2023 Draft History: Right-handed Pitcher 

Paul Skenes, RHP, LSU
Higher to go higher than No. 1 overall, but Skenes put together one of the most dominant and historic collegiate seasons we’ve seen since Stephen Strausburg. Skenes routinely hit triple digits with a 70-grade fastball and 70-grade wipeout slider with plus command of his potent arsenal. The changeup made immediate strides and the right-hander checks all the boxes of an MLB frontline starter in a short time. Pittsburgh had a lot to choose from in a deep 2023 class, and Skenes was first off the board with his elite combination of stuff and performance facing the best college baseball had to offer. -Isaiah Burrows

Prep: Noble Meyer, RHP, Jesuit High School 
Loaded with upside, the Miami Marlins took a swing with the No. 10 overall pick in Meyer. The Jesuit High product was one of the higher ceiling products in the entire class. A high-90s fastball and arguably the best spin in the entire class in his power slider, both projecting a plus offerings. This all comes from a long and lean 6-foot-5 frame with ample room to add. Throw in a promising fading changeup as a solid third pitch at his age and the ingredients can really pop. Meyer has a chance to really blossom, and he did nothing but stand out on the PG national stage all spring and summer long. -IB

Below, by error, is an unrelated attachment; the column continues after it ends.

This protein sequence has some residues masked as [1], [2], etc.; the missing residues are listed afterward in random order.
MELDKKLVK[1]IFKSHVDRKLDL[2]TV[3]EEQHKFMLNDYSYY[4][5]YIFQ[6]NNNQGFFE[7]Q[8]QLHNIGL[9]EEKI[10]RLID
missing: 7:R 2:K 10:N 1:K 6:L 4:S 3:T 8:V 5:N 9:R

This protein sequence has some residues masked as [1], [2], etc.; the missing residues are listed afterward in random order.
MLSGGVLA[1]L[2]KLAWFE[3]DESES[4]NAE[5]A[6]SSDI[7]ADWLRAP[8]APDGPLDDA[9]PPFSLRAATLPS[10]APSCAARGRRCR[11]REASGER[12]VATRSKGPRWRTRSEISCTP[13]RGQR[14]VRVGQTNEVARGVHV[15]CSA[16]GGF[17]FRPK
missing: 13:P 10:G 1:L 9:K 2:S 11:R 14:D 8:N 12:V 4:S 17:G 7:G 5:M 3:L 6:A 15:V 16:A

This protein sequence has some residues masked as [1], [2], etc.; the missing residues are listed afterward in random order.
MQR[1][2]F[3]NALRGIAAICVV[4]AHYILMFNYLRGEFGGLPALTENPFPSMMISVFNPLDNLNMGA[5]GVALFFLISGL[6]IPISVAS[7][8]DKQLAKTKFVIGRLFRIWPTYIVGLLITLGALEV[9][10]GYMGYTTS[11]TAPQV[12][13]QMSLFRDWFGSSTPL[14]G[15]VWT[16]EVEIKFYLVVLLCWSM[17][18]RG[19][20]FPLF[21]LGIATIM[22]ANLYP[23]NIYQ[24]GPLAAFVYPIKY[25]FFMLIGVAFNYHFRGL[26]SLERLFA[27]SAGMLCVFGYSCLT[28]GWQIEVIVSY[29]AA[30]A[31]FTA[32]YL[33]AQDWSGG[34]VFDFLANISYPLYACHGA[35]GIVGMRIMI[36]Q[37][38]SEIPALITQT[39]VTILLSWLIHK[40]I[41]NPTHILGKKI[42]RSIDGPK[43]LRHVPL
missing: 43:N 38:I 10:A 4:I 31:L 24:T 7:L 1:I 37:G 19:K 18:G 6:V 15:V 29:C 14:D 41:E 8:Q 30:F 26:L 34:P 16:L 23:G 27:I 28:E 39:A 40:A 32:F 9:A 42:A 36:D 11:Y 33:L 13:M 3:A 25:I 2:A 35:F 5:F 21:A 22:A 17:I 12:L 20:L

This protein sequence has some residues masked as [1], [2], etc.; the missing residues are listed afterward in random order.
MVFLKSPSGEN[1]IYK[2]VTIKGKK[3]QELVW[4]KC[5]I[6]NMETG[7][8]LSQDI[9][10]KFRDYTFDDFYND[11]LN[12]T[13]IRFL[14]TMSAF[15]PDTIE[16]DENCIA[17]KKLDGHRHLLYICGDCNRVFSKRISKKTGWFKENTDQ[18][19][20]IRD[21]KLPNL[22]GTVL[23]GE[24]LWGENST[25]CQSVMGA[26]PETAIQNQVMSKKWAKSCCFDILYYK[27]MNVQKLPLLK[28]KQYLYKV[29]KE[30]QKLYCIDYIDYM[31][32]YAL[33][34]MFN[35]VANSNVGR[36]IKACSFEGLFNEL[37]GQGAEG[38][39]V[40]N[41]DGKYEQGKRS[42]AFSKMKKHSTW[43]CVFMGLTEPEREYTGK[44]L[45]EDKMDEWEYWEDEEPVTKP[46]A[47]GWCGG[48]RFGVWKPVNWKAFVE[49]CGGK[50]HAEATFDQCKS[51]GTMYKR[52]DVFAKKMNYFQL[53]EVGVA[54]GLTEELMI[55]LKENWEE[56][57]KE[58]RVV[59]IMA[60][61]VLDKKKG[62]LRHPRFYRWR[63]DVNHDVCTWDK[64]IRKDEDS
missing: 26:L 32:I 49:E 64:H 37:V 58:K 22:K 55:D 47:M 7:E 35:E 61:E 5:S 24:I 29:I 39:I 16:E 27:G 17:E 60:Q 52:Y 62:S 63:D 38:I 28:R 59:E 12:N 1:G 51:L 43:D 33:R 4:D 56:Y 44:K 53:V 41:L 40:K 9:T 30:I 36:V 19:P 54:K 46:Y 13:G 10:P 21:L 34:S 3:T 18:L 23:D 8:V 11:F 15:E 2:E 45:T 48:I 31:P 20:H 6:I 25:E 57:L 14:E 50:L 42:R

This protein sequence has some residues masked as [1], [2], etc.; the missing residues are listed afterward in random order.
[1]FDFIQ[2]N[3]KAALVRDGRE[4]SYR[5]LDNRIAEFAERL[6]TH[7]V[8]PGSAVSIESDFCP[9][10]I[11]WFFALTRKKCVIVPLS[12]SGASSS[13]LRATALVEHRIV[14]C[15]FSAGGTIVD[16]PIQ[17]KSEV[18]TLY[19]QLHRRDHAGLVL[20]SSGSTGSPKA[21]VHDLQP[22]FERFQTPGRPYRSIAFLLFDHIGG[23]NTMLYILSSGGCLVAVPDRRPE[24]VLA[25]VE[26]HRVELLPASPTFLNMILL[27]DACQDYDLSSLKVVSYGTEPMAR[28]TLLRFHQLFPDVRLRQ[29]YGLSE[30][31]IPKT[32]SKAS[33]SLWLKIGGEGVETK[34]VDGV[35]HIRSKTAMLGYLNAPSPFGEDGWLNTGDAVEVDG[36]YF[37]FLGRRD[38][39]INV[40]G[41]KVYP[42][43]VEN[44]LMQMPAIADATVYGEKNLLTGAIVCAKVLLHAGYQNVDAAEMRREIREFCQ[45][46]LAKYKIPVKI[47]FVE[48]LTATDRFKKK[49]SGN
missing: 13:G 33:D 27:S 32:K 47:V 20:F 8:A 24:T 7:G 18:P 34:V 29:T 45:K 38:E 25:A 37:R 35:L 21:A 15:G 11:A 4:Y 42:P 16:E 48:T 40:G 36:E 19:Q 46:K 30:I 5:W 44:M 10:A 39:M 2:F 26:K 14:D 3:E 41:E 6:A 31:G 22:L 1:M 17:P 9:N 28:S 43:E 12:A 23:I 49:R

Looking ahead to the 2024 MLB Draft: 

Prep: Levi Sterling, RHP, Notre Dame (CA), Texas commit 

Levi Sterling is a Los Angeles native committed to the University of Texas, but he's unlikely to get there with his draft status likely leaving him near the top of the 2024 class. Sterling is a 6-foot-4, 190-pound right-handed pitcher with tons of length throughout. It translates on the mound to him being an uber-efficient mover. He's clean and athletic down the slope, repeating the delivery quite well. On top of that, he's got a four-pitch arsenal that makes him dangerous on the bump. The right-handed pitcher has been up to 94 mph on the fastball and often holds that low-90s threshold. The pitch can get life to it, spinning up above 2,400 RPMs at times. He pairs it with a low-80s slider that has a good tilt, and he spins it well. The slider often spins above the 2,500 threshold and has been up above 2,600 RPMs as well. He also has a cutter that he throws in the mid-80s with a tighter shape, bridging the arsenal together. Also shows a fading changeup in the low-to-mid-80s. It's four pitches for strikes with a ton of upside and projectability here. Teams will want to jump on the chance to select Sterling this spring, and he could very well be the first prep right-hander off the board, or at least in the running to be. - TK